Reviewed by

Christopher Armstead

In director Steve Anderson's documentary 'Fuck' which examines the history, the stigma and meaning behind this simple four letter word, as well as they hypocrisy that it can bring, he has a blurb from one of his many talking heads in television producer Steven Bocho.  Bocho of course is famous for pushing the edge of television with his gritty long running network drama 'NYPD Blue', stated that nobody's ever died using the word fuck.  Now I have no concrete proof of this, but I'm pretty sure he's wrong about that.  In the parallel history of the word fuck and the history of guns, I'm willing to bet my last bottom dollar that at some point in time, at least once, two people, both holding guns got into a fierce argument that was punctuated with one of the persons saying 'FUCK YOU!' and the other one shooting him to death.  Yes, I'm fairly certain that the word fuck has caused a death or two in the history of the world.

'Fuck' is an interesting if not a somewhat meandering documentary featuring man on the street interviews, numerous celebrities such as Drew Carey, Ms. Manners, Pat Boone, and Kevin Smith among others, and homages to controversial comedians Lenny Bruce and George Carlin.  Anderson explores the origination of the word (no one knows), the phenomenal flexibility of the word in that it can be used as a verb in almost any tense, noun, adjective, or adverb.  Hell, I think it can even be used as a preposition, conjunction and an integer as well.  Naturally we have two sides of the aisle with with those who use the word quite freely and see very little wrong with it.  Singer Alanis Morisette (She does still sing doesn't she?) even went so far as to say that not using the word fuck illustrates that you're socially retarded or something.  Gee Alanis, I don't know if I'd go that far.  I mean I use the word fuck quite on occasion, but I hardly ever use a word like, hell I don't know... cornucopia.  And I’m about as socially retarded as they come.  Or something.  On the other side, among others we have

conservative commentator Alan Keyes who in between losing presidential bids should do stand up.  Seriously.  Dude is simply hilarious.  Keyes is blessed with one of the sharpest minds and quickest wits that the media has to offer.  I don't dig his politics but I love his brain.  In those farciful presidential debates Keyes always wipes the floor with the competition only to get -.8% of the vote.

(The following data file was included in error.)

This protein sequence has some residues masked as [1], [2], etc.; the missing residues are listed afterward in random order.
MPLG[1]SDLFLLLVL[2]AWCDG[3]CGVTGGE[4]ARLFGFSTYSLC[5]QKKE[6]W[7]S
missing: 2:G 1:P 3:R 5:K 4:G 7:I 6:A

Pat Boone though was like the star of thing for me, I tell you, as he suggest folks be more creative instead of using vulgarity like the word fuck.  For instance instead of saying go fuck yourself, instead say 'go divert your semen from your mate and impregnate yourself into the gestative process'.  Which is like instead of saying of 'I'm Hungry', saying 'stomach rumblings indicate the immediate requirements of nutrition based solids'. Nope, I'm hungry does the trick.  Just like 'fuck you'.  I'm not saying it's not crude or improper but at times it is appropriate given the situation.  Then Pat went into this made up revisionist view of the history of hip hop which was worth the price of the rental alone.  The man is a flat lunatic. But he did throw out props to Will Smith for doing rap the right way.  Somewhere in between twenty million dollar paydays, Will Smith weeps.

For the most part though 'Fuck' lacked focus as it just kind of meandered to one talking head to another with no focused agenda unless you consider skewering the FCC its agenda.  A lot of the talking heads didn't have a hell of a lot to say that was worth a damn either.  Pornstars Ron Jeremy and Tara Patrick, along with some tatooed dude who was her husband had very little to offer to the proceedings, Drew Carey is a funny cat but I think he's still on those anti depressants.  Sam Donaldson and Ice-T were pretty interesting though.

After a while 'Fuck' became a bit tedious as it jumped from one point to the other with nothing in particular to say other than the word ‘fuck’ a lot.  It still had enough interesting bits to make it worth watching, just not what I would call a transcendent documentary experience.

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